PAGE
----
Big things have small beginnings, right? Well, it's true. I've worked on getting my studio in order for a year with an S after the R. Repaired bodies take longer to get a job done. Throw in a distracted mind and journey's end stretches beyond imagining.
Eureka! There's the top of my drawing table! It's tilted at just the right angle for things to slide off. That'll change in due time. I am excited to have gotten so much done in January. My right side--from scalp to sole--aches like I've pulled weeds all day. I am sore. Scoliosis don't play. It's a good soreness though--the kind you have at the end of a good day of honest labor.
I helped move that heavy rack from the pantry, up seventeen steps, around the stairwell, and parked it in the hall where it sat for two days. It took me that long to recover and reconnoiter. JC wanted to do things his way, which might have been easier--he is an engineer after all, but this was woman's work. I only needed him to help lift. Mind you, he resisted every step of the way, insisted it wouldn't fit through the door, said it wouldn't fit the designated space, told me I was going to hurt myself, and honestly believed I'd blocked myself into a too small space like an inexperienced painter would be expected to paint herself into a corner in a Laurel and Hardy skit. Ahem.
I lifted that first iMac up on my own-some. I needed help with the second, and asked. My mister is over six feet tall so why should I stress, huh? I moved that heavy Epson printer. Okay, I moved the three Epson printers and the scanner. But before all that, I lifted the glass L from the Sharper Image desk I assembled some years ago. Did that all on my own-some too. But this body is less toned, less agile, and it feels more fragile with the manmade hardware inside. Nothing broke though. It just goes to show that I am woman. I told JC, "I can do this. Women push babies into the world. Surely I can push this unit upstairs and into place." *grin* And I did.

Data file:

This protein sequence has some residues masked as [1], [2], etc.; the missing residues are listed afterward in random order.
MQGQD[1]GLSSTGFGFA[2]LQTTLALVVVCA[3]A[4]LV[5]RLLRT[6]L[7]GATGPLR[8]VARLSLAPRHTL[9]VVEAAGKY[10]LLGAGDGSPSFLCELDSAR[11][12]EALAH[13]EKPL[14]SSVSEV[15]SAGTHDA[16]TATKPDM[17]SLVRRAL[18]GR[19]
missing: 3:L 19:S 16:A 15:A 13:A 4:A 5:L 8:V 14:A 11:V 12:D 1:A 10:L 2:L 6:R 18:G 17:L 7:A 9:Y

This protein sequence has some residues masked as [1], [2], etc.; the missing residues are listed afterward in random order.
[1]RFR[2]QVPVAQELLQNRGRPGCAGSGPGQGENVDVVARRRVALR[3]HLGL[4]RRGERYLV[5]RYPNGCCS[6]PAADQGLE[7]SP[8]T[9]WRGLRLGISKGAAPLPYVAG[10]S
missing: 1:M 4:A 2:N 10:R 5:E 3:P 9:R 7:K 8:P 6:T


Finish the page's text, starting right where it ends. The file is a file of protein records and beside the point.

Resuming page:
Soon enough there'll be room to write. There's space for stationery, inks, pens and accessories, papers, ephemera, mail art and more. There'll be room to make proper books, repair and bind, draw and paint, time to do whatever I want. The way I used to. The paper trimmer's home is atop a butcher block table with wheels. It's so easy. All the fine papers and ink are housed in the map chest of drawers. Fine tuning comes later. Books need shelving. Archived mail needs storing. A body must recover first, and that starts with a hot bath, which is where I'm headed.
Tip: Never get rid of you desk chair before you find a replacement.